The coil 40, the insulating body 50, and the stator core 10 are assembled together with the insulating body 50 inserted inside of the coil 40. Then, molten resin is filled around the coil 40. The molten resin flows from down to up along the side surface of the stator core 10, as indicated by arrow D in FIG. 4. In this specification, the upstream side of the molten resin that flows along the side surface of the stator core will be referred to as “down” or “lower”, and the downstream side will be referred to as “up” or “upper”. The characteristics shown in FIG. 4 that are not described above will be described by the items of the example embodiment. In FIGS. 1 to 3 and 4, members denoted by like reference characters are considered to be like members.

It is evident that an air mixing phenomenon intensifies when the radially inner side end surface 57a of the upper wall 57 is positioned to the radially inner side of the radially inner side end surface 52a of the side wall 52. Conversely, it is evident that the flow of molten resin becomes smoother and the air mixing phenomenon is inhibited when the radially inner side end surface 57a is positioned to the radially outer side of the radially inner side end surface 52a. The stator described in this specification includes a stator core, an insulating body, a coil, and a resin-molded product, with the coil being covered, by the resin-molded product. A plurality of coils are arranged in an annular shape, and the stator has an annular shape. The insulating body includes a side wall that covers a circumferentially side surface of the stator core, and an upper wall that covers an axially upper surface of the stator core. The radially inner side end surface of the upper wall is positioned to the radially outer side of the radially inner side end surface of the side wall. With this kind of structure, the flow of molten resin is smoother, so the air mixing phenomenon is inhibited. The number of voids that occur in the resin-molded product that covers the coil are able to be minimized.

The insulating body described above may be a member manufactured separately from the stator core, or a member that is injection molded around the stator core. In the case of the former, one insulating body may correspond to one tooth, or a plurality of the members may be combined to form an insulating body corresponding to one tooth. Alternatively, one insulating member may correspond to a plurality of coils. Also, one coil 40 may be covered by a resin-molded product D, or a plurality of coils 40 may be covered by one resin-molded product D. That is, each coil 40 may be covered by a resin-molded product D before the coils 40 are arranged in an annular shape, or a plurality of coils 40 may be covered by a resin-molded product D after they have been arranged in an annular shape.

An outline of another structure of the example embodiment will now be described. A notch is formed in an upper wall of the insulating body that contacts the axially upper surface of the stator core 10. The cutout is a portion that is surrounded by end surfaces 24e and 24f that will be described later, and in which a portion of the upper wall of the insulating body is recessed to the radially outer side. A hook 30 that prevents the coil 40 from moving toward the radially inner side by engaging with the coil 40 is formed on an upper portion of the notch. When the hook 30 engages with the coil 40, the hook 30 must be temporarily displaced downward. The hook 30 is able to be displaced downward without interfering with the upper wall because the notch is formed in the upper wall of the insulating body.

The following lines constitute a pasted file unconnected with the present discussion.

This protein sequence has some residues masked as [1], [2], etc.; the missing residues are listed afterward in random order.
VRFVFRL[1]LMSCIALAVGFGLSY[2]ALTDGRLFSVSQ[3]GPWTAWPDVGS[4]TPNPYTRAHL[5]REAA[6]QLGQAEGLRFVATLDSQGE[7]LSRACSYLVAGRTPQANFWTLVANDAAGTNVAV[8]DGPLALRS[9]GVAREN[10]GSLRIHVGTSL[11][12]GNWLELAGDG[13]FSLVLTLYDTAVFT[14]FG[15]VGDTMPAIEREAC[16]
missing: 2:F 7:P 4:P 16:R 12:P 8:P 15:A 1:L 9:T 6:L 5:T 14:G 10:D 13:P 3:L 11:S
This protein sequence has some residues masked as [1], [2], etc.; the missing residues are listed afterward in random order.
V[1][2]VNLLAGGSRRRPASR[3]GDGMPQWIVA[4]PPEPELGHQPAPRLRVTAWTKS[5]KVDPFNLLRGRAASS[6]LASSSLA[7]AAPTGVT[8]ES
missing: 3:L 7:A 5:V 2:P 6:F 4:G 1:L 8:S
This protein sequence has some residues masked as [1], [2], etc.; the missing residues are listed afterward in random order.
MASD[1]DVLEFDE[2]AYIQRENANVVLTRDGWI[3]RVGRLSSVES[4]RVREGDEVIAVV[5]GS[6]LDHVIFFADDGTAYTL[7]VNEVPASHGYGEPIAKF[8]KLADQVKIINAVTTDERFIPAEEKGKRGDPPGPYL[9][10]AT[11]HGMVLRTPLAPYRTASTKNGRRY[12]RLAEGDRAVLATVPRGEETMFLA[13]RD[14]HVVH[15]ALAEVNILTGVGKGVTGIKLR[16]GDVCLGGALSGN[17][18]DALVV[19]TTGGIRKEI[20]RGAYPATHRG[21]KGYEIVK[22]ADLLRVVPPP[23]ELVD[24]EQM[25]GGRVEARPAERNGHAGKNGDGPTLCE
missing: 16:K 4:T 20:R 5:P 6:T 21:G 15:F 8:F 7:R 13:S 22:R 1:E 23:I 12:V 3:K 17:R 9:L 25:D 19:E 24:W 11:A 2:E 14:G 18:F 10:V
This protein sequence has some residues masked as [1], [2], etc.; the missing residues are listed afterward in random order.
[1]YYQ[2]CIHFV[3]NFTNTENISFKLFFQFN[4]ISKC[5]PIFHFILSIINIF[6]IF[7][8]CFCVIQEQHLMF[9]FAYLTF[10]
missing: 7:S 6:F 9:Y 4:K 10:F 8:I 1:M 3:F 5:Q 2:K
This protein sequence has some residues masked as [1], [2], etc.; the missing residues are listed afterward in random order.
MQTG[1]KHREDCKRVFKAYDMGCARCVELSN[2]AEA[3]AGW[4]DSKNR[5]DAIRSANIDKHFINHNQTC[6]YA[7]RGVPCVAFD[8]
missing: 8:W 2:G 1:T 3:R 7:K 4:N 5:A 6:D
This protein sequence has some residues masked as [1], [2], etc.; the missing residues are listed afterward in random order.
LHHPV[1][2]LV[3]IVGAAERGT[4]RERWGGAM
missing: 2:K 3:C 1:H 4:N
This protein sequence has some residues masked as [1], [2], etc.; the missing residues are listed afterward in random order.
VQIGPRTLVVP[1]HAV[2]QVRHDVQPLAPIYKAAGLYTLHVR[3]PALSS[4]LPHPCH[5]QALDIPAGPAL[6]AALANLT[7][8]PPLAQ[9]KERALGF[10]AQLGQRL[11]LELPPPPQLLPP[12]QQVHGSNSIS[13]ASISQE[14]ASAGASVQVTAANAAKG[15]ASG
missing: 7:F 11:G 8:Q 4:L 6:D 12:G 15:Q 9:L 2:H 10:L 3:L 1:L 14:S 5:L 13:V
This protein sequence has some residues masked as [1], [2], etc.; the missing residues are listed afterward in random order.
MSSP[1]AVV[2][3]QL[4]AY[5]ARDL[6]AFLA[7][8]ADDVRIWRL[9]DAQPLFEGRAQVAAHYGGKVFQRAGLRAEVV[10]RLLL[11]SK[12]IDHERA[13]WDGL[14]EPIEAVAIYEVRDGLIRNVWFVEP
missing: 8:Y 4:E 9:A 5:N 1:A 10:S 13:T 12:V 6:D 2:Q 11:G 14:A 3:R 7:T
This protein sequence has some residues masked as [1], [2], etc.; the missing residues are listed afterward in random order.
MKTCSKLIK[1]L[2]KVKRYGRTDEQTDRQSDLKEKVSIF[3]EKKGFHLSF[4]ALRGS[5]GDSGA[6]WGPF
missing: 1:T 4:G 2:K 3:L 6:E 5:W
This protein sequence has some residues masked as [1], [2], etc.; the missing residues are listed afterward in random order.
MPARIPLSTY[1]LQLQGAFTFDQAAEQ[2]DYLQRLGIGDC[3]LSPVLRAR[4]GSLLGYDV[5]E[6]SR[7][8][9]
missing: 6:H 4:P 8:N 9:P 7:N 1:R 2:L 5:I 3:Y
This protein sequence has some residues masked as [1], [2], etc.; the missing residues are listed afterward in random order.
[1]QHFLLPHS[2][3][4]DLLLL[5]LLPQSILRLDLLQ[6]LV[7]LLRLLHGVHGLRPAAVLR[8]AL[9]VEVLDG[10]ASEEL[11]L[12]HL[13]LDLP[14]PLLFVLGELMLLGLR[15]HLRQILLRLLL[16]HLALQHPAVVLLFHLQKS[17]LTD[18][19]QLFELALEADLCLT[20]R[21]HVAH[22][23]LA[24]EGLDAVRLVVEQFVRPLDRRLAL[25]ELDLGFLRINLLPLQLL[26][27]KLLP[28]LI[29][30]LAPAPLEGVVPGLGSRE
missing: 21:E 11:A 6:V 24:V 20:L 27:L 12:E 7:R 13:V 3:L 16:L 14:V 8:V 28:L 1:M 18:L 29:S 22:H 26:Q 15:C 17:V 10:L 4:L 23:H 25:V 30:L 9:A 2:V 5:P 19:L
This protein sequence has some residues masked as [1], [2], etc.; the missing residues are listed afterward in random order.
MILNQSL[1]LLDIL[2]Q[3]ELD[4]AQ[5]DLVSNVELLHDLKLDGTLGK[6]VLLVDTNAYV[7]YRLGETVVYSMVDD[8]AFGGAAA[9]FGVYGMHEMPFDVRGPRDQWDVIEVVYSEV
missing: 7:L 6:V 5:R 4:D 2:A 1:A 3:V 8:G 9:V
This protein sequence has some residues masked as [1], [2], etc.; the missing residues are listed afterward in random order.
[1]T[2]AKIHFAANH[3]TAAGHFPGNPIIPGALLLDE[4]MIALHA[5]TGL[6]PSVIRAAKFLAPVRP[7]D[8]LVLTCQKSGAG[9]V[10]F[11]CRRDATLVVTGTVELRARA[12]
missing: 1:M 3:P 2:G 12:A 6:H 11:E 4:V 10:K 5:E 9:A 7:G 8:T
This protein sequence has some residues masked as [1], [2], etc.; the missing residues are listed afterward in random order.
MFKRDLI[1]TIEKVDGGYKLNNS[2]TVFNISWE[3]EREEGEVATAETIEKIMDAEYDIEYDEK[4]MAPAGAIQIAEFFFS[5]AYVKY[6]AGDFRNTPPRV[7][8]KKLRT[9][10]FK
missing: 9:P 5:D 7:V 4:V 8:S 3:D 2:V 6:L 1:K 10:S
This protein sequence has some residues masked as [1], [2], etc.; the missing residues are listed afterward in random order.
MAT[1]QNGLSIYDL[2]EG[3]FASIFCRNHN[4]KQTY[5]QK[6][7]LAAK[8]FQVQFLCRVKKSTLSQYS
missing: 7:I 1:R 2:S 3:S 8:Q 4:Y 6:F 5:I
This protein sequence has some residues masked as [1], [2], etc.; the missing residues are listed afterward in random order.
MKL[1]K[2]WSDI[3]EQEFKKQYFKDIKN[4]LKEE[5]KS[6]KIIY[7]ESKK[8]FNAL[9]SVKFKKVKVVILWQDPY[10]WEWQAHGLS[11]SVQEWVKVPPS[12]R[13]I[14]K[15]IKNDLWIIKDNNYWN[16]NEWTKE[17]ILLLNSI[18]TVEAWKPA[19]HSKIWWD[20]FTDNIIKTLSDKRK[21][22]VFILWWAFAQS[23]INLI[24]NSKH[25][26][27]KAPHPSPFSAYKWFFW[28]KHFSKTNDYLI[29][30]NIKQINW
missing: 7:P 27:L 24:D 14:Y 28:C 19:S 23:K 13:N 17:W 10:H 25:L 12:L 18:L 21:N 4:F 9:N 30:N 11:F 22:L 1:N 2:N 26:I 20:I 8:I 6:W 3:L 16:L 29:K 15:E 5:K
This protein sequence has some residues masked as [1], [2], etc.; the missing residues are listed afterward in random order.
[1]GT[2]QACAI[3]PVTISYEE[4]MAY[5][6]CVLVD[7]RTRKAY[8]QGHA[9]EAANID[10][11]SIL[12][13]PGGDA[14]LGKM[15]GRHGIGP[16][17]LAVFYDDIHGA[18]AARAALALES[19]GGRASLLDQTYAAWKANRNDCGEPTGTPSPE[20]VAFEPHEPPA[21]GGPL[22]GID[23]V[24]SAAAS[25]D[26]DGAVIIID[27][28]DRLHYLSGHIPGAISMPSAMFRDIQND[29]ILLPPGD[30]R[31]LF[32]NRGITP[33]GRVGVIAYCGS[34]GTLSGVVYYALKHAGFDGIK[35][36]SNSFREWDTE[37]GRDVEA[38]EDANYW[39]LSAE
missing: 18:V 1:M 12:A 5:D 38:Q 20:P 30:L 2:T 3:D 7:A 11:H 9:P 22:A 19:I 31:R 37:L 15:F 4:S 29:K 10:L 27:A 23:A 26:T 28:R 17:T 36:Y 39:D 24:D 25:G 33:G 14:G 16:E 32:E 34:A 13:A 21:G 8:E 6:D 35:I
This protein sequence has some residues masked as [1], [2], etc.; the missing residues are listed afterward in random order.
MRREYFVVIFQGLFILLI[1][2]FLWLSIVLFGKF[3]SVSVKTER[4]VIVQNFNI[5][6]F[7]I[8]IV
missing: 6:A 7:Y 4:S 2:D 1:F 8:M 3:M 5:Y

In FIG. 1, reference character 10 denotes a stator core in which a plurality of electromagnetic steel plates 12 are stacked in the vertical direction. The stator core 10 includes a near-side side surface 13 (a side surface in the circumferential direction), an upper surface 14 (an upward surface on axis in FIG. 1), a far-side side surface 16 (a side surface in the circumferential direction), a lower surface 17 (a surface in the downward direction on the axis in FIG. 1), a radially inner side end surface 15, and a radially outer side end surface 18. The distance between the side surface 13 and the side surface 16 becomes larger farther toward the radially outer side.

Reference FIG. 20 denotes an insulating body, which is formed separately from the stator core 10 in this example embodiment. The insulating body 20 may also be formed injection-molded around the stator core 10. The insulating body 20 includes a near-side side wall 22 that contacts and covers the side surface 13 of the stator core, an upper wall 24 that contacts and covers the upper surface 14, a far-side side wall 21 that contacts and covers the side surface 16, a lower wall 23 that contacts the lower surface, and a rear wall 38. A notch is formed in the upper wall 24 when viewed from above in a plan view. The details will be described below and are shown in FIGS. 1 to 3. FIG. 2 is a perspective view of only the insulating body 20, and FIG. 3 is a plan view of the upper wall 24 of the insulating body 20. A radially inner side end surface 24a of the upper wall 24 is on the same plane as a radially inner side end surface 22a of the side wall 22. The end surface of the upper wall 24 changes direction from the end surface 24a toward the radially outer side and is continuous with a radially inner side end surface 24c. An end surface 24b is an end surface that extends in the radial direction between the end surface 24a and the end surface 24c. A pair of vertical walls 26 are formed on an upper surface of the upper wall 24. Between this pair of vertical walls 26, the radially inner side end surface 24f of the upper wall 24 is positioned even farther toward the radially outer side than the end surface 24c is. The end surface 24e is an end surface that extends in the radial direction between the end surface 24c and the end surface 24f. A radially inner side end surface 24d of the vertical walls 26 is in the same plane as the end surface 24c. Some of the radially inner side end surfaces, i.e., the end surfaces 24c, 24d, and 24f, of the upper wall 24 are positioned farther to the radially outer side than the end surface 22a of the side wall 22. The end surfaces 24c and 24d are positioned farther toward the radially outer side than the end surface 22a by a distance b, and the end surface 24f is positioned farther toward the radially outer side than the end surface 22a by a distance c.